Below the Grid Lab
The Below the Grid Lab (BTG) works to support the community-based efforts of those who have been historically disappeared and dispossessed across the five boroughs using all the creative tools at our disposal. New Yorkers are storytellers, whether they consciously pass on their narratives or their stories are carried on through food, dance, music and other expressive traditions. BTG builds from this impulse and uses new technologies to help circulate these stories and amplify these voices. We believe that the fight to preserve, protect, and imagine a just city is made richer and more viable through a fuller understanding of our shared histories and struggles.
BTG has developed projects that include documenting the movement that stopped Robert Moses’ Lower Manhattan Expressway from destroying our vibrant Downtown neighborhoods by building a thirty-foot-long highway through a gallery; collaborating with the Seward Park Urban Renewal Area (SPURA) community to tell the history and modern day ramifications of the violent displacement from their homes by creating scenes of former residents apartments; and uncovering the long-forgotten NYC origins of the American eugenics movement, which targeted immigrants, the working class, and people of color through a fully immersive installation.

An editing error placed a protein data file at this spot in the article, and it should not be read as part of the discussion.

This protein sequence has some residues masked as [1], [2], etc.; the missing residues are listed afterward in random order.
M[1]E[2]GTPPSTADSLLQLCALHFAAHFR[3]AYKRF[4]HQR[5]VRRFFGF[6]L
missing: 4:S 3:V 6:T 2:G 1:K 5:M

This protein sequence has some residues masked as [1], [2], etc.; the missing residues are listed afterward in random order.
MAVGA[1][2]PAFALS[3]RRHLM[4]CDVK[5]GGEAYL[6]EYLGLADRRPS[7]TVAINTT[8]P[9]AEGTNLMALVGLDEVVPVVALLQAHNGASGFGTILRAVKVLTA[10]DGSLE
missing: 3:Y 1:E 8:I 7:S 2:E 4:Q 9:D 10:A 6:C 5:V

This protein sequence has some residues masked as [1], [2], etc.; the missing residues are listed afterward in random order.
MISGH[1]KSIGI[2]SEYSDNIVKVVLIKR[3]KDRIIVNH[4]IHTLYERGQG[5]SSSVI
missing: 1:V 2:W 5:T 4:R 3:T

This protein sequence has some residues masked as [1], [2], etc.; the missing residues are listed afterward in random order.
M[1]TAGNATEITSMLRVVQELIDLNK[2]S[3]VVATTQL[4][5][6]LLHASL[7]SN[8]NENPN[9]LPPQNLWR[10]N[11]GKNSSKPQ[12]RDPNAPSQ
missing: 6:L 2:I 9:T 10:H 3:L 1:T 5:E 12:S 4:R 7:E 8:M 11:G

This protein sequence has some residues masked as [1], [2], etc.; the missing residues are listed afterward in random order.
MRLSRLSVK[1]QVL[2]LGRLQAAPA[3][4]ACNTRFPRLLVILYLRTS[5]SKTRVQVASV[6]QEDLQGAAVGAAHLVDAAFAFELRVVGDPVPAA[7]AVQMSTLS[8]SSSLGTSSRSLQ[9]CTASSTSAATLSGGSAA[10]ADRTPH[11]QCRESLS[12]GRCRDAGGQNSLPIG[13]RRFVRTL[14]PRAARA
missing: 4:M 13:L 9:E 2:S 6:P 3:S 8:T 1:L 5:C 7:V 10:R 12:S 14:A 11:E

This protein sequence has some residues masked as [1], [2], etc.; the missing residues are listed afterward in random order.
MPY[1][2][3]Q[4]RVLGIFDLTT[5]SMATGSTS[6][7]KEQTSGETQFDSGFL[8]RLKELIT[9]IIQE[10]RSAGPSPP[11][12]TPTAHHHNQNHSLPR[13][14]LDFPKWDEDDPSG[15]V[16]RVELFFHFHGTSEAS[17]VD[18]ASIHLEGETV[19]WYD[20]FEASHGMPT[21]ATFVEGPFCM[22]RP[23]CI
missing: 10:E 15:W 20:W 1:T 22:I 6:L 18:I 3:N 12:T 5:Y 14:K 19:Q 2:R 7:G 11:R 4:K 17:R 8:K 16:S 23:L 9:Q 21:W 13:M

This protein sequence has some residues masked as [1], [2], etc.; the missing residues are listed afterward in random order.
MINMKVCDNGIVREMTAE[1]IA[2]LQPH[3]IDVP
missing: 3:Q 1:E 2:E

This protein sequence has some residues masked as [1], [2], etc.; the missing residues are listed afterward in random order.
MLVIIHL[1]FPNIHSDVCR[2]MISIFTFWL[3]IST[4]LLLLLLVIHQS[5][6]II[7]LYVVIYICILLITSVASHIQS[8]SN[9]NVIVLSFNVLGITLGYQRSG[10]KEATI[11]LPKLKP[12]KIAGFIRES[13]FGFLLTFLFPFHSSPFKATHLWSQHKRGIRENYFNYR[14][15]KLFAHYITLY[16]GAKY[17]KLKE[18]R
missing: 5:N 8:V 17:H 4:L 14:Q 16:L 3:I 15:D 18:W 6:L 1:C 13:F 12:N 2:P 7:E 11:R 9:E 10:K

BTG collaborates extensively with young people from middle school through graduate work to unleash the creative potential to tell their own stories. Courses and workshops we’ve taught have focused on the lives of enslaved New Yorkers, the experiences of the Indigenous Lenape of Manahattan, the intermingling of peoples and traditions in our ports, and the elite city aristocracy that helped shape our problematic national identity in opposition to minority groups.
Our efforts continue in the 21st century with a strong focus on the oppressive force of gentrification and modern day dispossession. Upcoming efforts include a SPURA Living Memorial and virtual reality experience, a smartphone app that traces the disappearance of community resources (community gardens, small businesses, etc.) and resistance across the city, and a series of collaborations with Indigenous New Yorkers.